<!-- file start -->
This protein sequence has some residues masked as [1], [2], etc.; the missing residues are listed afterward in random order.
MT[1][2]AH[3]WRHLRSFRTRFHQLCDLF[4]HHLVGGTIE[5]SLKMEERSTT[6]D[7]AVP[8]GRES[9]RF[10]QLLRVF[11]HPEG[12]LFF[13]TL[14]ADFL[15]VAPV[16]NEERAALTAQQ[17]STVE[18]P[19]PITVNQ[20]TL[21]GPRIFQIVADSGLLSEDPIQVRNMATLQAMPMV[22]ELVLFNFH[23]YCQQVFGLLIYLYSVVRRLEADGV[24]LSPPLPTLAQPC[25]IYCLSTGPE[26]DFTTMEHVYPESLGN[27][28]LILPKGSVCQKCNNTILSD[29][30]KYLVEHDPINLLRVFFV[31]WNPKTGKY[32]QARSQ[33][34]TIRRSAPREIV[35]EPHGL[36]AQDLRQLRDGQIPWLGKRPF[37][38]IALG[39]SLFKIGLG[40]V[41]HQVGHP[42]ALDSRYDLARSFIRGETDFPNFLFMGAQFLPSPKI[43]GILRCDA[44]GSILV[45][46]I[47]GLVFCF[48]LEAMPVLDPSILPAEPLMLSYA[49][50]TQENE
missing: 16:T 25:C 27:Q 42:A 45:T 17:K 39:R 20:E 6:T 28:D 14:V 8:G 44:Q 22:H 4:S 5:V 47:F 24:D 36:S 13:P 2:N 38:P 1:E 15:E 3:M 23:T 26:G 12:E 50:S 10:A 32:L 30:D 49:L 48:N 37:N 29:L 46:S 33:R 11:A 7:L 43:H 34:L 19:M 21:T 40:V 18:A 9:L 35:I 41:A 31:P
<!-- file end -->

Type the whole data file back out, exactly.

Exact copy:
This protein sequence has some residues masked as [1], [2], etc.; the missing residues are listed afterward in random order.
MT[1][2]AH[3]WRHLRSFRTRFHQLCDLF[4]HHLVGGTIE[5]SLKMEERSTT[6]D[7]AVP[8]GRES[9]RF[10]QLLRVF[11]HPEG[12]LFF[13]TL[14]ADFL[15]VAPV[16]NEERAALTAQQ[17]STVE[18]P[19]PITVNQ[20]TL[21]GPRIFQIVADSGLLSEDPIQVRNMATLQAMPMV[22]ELVLFNFH[23]YCQQVFGLLIYLYSVVRRLEADGV[24]LSPPLPTLAQPC[25]IYCLSTGPE[26]DFTTMEHVYPESLGN[27][28]LILPKGSVCQKCNNTILSD[29][30]KYLVEHDPINLLRVFFV[31]WNPKTGKY[32]QARSQ[33][34]TIRRSAPREIV[35]EPHGL[36]AQDLRQLRDGQIPWLGKRPF[37][38]IALG[39]SLFKIGLG[40]V[41]HQVGHP[42]ALDSRYDLARSFIRGETDFPNFLFMGAQFLPSPKI[43]GILRCDA[44]GSILV[45][46]I[47]GLVFCF[48]LEAMPVLDPSILPAEPLMLSYA[49][50]TQENE
missing: 16:T 25:C 27:Q 42:A 45:T 17:K 39:R 20:E 6:T 28:D 14:V 8:G 44:Q 22:H 4:S 5:V 47:F 24:D 36:S 13:P 2:N 38:P 1:E 15:E 3:M 23:T 26:G 12:E 50:S 10:A 32:L 30:D 49:L 48:N 37:N 29:L 46:S 33:R 11:A 7:L 43:H 34:L 19:M 21:T 40:V 18:A 9:L 35:I 41:A 31:P